The disclosure of the memos contradicts statements made by the president, who told The New York Times in January in an Oval Office interview that he had no role in his son-in-law receiving his clearance. [Continue reading…]

After Cohen’s hearing, the BuzzFeed bombshell that Mueller disputed looks better — and worse

Margaret Sullivan writes:

In mid-January, a BuzzFeed News report hit the news cycle like a mile-wide asteroid landing on Earth.

Its assertion was stunning: that President Trump had directed his fixer, Michael Cohen, to lie to Congress in 2017 about negotiations the previous year to build a Trump Tower in Moscow. And that special counsel Robert S. Mueller III possessed documentation of this; and further, that Cohen had acknowledged those instructions in interviews with Mueller’s office.

Suddenly, the word “suborning” was wildly trending because to induce someone to lie under oath is to suborn perjury — which happens to be a felony.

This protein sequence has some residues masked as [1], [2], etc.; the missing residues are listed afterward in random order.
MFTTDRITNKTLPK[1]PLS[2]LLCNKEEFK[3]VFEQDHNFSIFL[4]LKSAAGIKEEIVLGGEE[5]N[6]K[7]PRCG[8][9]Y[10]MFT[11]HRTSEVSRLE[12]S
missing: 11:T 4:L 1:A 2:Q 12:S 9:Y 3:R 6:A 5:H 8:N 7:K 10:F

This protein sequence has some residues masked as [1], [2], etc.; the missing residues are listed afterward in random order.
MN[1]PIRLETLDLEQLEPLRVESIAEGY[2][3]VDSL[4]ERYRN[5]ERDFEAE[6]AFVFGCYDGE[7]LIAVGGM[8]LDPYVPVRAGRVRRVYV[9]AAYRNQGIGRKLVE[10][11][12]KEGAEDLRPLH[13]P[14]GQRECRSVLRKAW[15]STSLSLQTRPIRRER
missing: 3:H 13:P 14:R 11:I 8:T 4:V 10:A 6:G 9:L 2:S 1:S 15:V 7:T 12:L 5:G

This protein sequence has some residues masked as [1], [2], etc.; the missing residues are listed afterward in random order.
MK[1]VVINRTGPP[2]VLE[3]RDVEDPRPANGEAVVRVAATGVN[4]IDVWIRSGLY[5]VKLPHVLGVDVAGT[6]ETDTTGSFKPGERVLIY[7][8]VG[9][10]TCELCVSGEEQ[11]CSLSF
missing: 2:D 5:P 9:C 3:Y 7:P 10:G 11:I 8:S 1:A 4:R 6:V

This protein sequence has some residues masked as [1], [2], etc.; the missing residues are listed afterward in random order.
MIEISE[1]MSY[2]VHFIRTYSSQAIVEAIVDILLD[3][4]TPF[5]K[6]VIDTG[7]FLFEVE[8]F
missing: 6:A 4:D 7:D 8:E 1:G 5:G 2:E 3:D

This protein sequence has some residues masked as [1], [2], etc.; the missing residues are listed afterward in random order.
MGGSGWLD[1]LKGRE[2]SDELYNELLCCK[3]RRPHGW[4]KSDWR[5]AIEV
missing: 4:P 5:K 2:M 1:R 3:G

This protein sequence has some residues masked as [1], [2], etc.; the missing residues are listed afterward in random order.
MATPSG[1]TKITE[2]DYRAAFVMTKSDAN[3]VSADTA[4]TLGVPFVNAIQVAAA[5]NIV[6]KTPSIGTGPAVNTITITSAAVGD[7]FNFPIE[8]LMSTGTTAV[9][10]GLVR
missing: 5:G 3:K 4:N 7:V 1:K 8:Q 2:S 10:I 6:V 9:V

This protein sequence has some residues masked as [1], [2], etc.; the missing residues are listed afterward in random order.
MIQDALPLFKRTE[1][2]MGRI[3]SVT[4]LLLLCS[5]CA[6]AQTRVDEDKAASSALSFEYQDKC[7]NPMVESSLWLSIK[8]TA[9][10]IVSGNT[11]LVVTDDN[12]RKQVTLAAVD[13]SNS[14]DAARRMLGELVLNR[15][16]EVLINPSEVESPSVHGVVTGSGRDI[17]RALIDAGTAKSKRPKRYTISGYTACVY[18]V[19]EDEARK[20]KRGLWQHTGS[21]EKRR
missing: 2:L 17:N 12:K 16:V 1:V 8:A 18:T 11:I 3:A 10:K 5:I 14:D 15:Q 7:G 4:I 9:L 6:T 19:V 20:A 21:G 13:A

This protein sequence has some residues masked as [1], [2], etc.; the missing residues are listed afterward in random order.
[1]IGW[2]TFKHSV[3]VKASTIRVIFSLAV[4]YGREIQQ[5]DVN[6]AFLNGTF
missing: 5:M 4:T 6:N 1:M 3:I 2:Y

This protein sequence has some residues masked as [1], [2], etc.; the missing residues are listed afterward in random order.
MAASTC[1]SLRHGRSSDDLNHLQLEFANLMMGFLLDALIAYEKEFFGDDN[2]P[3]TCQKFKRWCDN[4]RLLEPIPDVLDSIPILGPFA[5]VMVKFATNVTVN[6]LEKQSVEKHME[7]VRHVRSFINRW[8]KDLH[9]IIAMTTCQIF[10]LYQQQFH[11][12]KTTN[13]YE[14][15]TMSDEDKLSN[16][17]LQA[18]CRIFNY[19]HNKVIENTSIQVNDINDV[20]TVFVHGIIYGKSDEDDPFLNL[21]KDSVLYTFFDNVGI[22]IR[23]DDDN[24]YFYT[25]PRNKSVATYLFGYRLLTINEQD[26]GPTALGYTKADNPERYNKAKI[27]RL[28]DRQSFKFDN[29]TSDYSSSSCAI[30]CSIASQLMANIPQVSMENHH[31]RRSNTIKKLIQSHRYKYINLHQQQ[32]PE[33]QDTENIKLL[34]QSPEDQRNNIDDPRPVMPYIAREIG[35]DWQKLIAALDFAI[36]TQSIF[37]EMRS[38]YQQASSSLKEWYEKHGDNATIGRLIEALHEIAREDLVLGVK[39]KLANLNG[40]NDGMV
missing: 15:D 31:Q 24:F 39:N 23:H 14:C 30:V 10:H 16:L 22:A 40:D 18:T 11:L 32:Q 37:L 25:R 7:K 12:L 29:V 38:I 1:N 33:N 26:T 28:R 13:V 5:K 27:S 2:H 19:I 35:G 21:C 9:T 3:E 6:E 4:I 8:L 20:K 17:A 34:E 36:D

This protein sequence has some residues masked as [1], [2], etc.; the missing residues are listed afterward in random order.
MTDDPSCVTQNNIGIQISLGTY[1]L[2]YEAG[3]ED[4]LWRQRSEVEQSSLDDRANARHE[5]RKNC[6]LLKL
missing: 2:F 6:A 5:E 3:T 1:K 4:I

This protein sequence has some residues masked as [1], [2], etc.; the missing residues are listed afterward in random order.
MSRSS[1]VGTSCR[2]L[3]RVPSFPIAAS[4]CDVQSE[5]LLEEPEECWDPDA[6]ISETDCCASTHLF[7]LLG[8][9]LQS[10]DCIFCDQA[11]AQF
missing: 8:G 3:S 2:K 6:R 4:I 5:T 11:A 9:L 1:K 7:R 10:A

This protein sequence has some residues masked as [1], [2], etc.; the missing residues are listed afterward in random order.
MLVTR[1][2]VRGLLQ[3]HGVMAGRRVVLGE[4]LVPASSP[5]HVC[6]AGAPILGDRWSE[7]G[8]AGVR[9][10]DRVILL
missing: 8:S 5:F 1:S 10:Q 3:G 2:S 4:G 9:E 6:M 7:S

But then the explosive story seemed to fall apart. Other news organizations were unable to match it; they could not report their own versions of it with their own sources.

And then, stunningly, Mueller’s office issued a brief, devastating statement disputing aspects of the BuzzFeed report.

From glory to goat: The story once praised to the skies as brilliant, game-changing reporting was disparaged everywhere as altogether wrong. The Washington Post wrote an especially tough piece, positing Mueller’s statement as a takedown of the story generally, not merely a parsing of details.